US5747719 *Jan 21, 1997May 5, 1998Bottesch; H. WernerArmed terrorist immobilization (ATI) system
US6575073 *May 12, 2000Jun 10, 2003Mcnulty, Jr. James F.Method and apparatus for implementing a two projectile electrical discharge weapon
US6636412 *Dec 12, 2001Oct 21, 2003Taser International, Inc.Hand-held stun gun for incapacitating a human target
US6862994 *Jul 25, 2002Mar 8, 2005Hung-Yi ChangElectric shock gun and electrode bullet
US6880466 *Jun 20, 2003Apr 19, 2005Brent G. CarmanSub-lethal, wireless projectile and accessories
US7065915 *Nov 5, 2004Jun 27, 2006Hung-Yi ChangElectric shock gun
US7096792 *Dec 24, 2004Aug 29, 2006Carman Brent GSub-lethal, wireless projectile and accessories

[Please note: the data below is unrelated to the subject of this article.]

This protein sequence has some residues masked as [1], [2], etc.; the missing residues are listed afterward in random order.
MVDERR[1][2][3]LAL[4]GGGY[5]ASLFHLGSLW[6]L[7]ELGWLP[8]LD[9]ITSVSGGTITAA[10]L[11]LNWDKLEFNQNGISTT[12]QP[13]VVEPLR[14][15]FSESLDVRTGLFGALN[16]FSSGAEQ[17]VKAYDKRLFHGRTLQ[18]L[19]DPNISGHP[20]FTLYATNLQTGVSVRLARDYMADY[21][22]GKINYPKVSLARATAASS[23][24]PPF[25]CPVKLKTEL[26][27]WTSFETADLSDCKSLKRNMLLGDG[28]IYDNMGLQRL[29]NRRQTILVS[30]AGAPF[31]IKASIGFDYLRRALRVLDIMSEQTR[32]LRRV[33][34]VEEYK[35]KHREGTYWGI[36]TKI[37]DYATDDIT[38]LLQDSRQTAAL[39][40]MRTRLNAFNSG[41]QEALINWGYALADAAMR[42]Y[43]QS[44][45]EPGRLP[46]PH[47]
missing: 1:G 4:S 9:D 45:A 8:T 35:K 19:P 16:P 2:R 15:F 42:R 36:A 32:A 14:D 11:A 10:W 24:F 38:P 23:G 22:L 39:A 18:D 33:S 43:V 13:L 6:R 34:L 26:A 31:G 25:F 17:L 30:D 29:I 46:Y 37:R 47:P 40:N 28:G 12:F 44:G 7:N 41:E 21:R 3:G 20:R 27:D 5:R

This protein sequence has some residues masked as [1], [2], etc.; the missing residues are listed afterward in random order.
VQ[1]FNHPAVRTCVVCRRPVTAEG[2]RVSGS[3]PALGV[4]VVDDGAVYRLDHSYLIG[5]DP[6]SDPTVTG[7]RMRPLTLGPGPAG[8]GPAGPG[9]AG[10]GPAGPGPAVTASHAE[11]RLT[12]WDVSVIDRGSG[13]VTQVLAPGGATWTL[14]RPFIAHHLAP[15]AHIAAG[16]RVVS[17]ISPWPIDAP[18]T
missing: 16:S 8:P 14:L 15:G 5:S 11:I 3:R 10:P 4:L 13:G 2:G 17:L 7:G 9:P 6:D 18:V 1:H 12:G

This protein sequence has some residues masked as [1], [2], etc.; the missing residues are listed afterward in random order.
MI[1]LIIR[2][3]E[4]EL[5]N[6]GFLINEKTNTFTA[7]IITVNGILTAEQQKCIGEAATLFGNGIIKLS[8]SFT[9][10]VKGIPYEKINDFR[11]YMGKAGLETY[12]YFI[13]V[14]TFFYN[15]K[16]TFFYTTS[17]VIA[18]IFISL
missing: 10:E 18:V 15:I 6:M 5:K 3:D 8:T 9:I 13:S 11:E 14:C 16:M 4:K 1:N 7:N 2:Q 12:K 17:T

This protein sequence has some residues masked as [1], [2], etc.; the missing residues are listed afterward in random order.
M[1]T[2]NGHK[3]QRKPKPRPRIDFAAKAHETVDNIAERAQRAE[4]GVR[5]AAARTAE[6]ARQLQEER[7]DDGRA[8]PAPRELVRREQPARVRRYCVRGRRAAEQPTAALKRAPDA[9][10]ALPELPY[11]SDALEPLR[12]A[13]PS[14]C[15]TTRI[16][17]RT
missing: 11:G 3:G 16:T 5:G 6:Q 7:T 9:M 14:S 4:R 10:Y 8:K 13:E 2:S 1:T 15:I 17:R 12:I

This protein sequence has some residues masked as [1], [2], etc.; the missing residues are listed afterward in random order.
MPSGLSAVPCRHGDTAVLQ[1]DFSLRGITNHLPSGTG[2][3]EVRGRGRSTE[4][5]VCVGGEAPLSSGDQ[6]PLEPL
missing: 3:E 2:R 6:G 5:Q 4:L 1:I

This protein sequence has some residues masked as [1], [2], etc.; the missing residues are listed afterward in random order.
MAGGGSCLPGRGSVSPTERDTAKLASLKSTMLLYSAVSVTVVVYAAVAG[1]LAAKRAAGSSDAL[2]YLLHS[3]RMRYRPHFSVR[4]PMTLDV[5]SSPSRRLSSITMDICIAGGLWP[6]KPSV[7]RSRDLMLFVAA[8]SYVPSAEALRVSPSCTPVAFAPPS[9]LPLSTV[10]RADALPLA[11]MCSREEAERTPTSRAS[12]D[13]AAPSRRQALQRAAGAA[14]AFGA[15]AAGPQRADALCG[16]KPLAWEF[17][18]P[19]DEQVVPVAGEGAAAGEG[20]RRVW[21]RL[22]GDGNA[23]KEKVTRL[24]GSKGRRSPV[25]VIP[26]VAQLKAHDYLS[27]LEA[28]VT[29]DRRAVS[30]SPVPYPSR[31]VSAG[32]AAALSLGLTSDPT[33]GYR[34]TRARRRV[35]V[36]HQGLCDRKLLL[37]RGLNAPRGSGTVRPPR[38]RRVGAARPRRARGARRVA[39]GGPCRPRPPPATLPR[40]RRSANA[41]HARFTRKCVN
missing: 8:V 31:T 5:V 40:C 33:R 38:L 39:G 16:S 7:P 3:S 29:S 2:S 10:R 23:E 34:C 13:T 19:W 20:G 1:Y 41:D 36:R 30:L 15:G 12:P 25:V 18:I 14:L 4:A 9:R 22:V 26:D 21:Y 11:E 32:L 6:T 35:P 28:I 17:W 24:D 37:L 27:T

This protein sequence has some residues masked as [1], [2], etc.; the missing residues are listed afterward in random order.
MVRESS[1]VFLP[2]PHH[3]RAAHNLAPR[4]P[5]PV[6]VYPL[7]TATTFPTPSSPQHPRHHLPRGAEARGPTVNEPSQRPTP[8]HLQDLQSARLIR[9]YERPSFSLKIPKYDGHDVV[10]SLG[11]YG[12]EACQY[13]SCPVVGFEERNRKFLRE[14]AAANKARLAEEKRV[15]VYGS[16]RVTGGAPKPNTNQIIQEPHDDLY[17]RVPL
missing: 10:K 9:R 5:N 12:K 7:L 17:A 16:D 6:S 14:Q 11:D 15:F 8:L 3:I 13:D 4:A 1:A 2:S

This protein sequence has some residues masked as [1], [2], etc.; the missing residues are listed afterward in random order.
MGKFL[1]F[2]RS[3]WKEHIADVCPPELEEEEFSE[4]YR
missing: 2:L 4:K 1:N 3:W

US7114450 *Oct 31, 2005Oct 3, 2006Weng-Ping ChangMagazine for receiving electric shock bullets
US20040017178 *Jul 25, 2002Jan 29, 2004Hung-Yi ChangElectric shock gun and electrode bullet
US20050188887 *Nov 5, 2004Sep 1, 2005Hung-Yi ChangElectric shock gun
US20060120009 *Dec 3, 2004Jun 8, 2006Chudy John F IiNon-lethal electrical discharge weapon having a slim profile
Referenced by
Citing PatentFiling datePublication dateApplicantTitle
US8261666 *Oct 26, 2008Sep 11, 2012Rakesh GargCharging holder for a non-lethal projectile
US20100101445 *Oct 26, 2008Apr 29, 2010Rakesh GargNon-lethal projectile
US20140098453 *Oct 4, 2012Apr 10, 2014Steven N.D. BrundulaSystems And Methods For A User Interface For Electronic Weaponry
Classifications
U.S. Classification42/1.08, 361/232
International ClassificationF41C9/00
Cooperative ClassificationF41H13/0025
European ClassificationF41H13/00D4
Legal Events
DateCodeEventDescription
Mar 11, 2008ASAssignment
Owner name: LAW ENFORCEMENT ASSOCIATES, NORTH CAROLINA
Free format text: ASSIGNMENT OF ASSIGNORS INTEREST;ASSIGNORS:NEMTYSHKIN, OLEG;LADYAGIN, Y;REEL/FRAME:020632/0984
Effective date: 20061107
Jan 9, 2015REMIMaintenance fee reminder mailed